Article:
Following a mass shooting at a community college in Oregon, Connecticut’s delegation to the U.S. Senate has called for tighter restrictions on gun purchases.
Senators Richard Blumenthal LAW ’73 and Chris Murphy announced the “No Check, No Gun” bill at a Friday press conference in Hartford, scheduled before Thursday’s shooting. The bill would mandate a full background check before all gun purchases from federally licensed dealers, shutting down a loophole that currently allows gun purchases to proceed without a background check if the check has not been completed after 72 hours. The senators were joined by Rep. Elizabeth Esty LAW ’85, Connecticut Against Gun Violence Executive Director Ron Pinciaro, police chiefs from Connecticut towns and the Newtown Action Alliance.
“The simple fact is that our nation faces a public health crisis,” Blumenthal said. “There are common sense measures that can be taken, and the nation needs the resolve to meet this public health crisis just as it would a disease epidemic.”
Blumenthal described the bill as “common sense” and “fairly modest” throughout his remarks. Murphy echoed this sentiment, saying the bill, if passed, would pose a “tiny, small inconvenience” to a minority of gun purchasers — those with complex criminal records whose background checks would take more than 72 hours.
Blumenthal said 15,729 people who would otherwise have been prohibited from purchasing firearms have bought guns through the background check loophole.
The case of Dylann Roof — who killed nine people at a church in Charleston, South Carolina in June — is one such gun purchaser to whom the bill would have applied, Murphy said. Roof’s purchase was allowed to proceed even though he had not had a full background check because his complex multi-state criminal history made his check take longer than 72 hours.
Blumenthal noted that the bill is not comprehensive. Because it would apply only to federally licensed dealers, purchases at gun shows would be exempt. Despite this bill’s limited scope, Blumenthal said all purchases should eventually be made contingent upon a successful background check.
The bill Blumenthal plans to present to the Senate this week was introduced in the House by Rep. James Clyburn, a Democrat from South Carolina.
Miranda Pacchiana, a resident of Newtown, Connecticut who is affiliated with the Newtown Action Alliance, said she has seen the consequences of the current system firsthand. The current loophole in the law, she said, makes it all the easier for criminals to access firearms.
“We are willing to live with a little inconvenience when the alternative is handing over deadly weapons to would-be mass murderers who would otherwise be legally prevented from purchasing guns,” she said.
Murphy took a strong stance against Congress’ failure to act on gun control in light of the spate of highly-publicized mass shooting over the past few years. He said Congress’ inaction amounts to “quietly endorsing this mass slaughter.”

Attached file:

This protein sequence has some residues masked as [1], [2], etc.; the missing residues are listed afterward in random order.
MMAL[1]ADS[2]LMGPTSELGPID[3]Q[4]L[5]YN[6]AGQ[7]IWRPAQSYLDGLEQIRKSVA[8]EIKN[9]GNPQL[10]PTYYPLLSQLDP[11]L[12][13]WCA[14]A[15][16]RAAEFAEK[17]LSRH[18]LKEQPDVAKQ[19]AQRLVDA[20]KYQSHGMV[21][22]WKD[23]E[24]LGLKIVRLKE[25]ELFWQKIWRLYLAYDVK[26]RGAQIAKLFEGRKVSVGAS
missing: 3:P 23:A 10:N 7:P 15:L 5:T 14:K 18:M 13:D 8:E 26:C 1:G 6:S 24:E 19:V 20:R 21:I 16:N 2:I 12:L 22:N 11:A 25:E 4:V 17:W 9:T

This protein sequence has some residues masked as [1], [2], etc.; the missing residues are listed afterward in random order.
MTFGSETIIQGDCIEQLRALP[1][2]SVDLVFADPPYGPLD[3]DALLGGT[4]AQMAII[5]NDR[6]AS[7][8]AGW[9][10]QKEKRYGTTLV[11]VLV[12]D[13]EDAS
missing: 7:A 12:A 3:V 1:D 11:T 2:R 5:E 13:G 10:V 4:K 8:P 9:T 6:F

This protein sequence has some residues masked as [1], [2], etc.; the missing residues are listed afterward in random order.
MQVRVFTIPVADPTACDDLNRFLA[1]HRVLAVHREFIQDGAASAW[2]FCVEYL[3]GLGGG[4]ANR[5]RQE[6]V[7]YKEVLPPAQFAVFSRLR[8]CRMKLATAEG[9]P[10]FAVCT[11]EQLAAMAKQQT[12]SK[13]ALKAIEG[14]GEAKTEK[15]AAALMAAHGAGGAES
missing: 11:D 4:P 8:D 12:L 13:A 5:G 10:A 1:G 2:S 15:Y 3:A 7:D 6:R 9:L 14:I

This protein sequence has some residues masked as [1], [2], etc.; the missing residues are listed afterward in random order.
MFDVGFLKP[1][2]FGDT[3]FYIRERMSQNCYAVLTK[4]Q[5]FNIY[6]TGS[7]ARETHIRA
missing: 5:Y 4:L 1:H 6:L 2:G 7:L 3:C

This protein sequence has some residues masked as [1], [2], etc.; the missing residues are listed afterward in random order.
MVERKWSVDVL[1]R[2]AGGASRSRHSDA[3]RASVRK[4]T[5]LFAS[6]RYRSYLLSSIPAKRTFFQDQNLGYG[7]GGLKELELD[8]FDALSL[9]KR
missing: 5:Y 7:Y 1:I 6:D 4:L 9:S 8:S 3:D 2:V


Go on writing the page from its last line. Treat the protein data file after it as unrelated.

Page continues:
Esty, who serves as vice-chair of the Congressional Gun Violence Protection Task Force, expressed similar views.
“We are not powerless,” she said. “This is not a tragedy like an earthquake that we couldn’t predict and couldn’t stop. These are man-made tragedies, and they’re tragedies caused by the inaction of the United States Congress in taking steps.”
Pinciaro, who spoke after the officials, said Connecticut is “lucky” to have a congressional delegation fiercely committed to advancing gun control. He said Connecticut residents should support their congressmen in these efforts.
But not all Connecticut residents agree with the measures their senators have proposed. Scott Wilson, president of the Connecticut Citizens Defense League, said senators should instead focus on mental health screening.
“I think that we have [had] years and years of gun control measures in the last 75 to 80 years, and I think that they’re really starting to reach into […] the wall of our Second Amendment rights,” he said.
Wilson added that “gun-free zones” in public areas cannot stem the tide of gun violence. A statement released by the CCDL after Thursday’s shooting described gun-free zones as “Utopian fantasies.”
Gun control reform is not the only measure Murphy advocated for in an effort to address mass shootings. He introduced the Cassidy-Murphy Mental Health Reform Act to the Senate in August, in partnership with Sen. Bill Cassidy, a Louisiana Republican.
In a statement released by his office Thursday afternoon, Murphy said improving access to mental health care across the country can help reduce mass shootings.
“It’s long past time for Congress to make this issue a priority and pass a comprehensive bill to ensure Americans have access to the care they need before they become a danger to themselves or others,” Murphy said. “Last week’s tragic shooting in Oregon is a painful reminder of what can happen when individuals fall through the cracks.”
The Cassidy-Murphy bill is supported by a bipartisan coalition, with Republican Lisa Murkowski of Alaska and Democrat Al Franken of Minnesota as two of its proponents in the Senate.
Daniela Brighenti contributed reporting.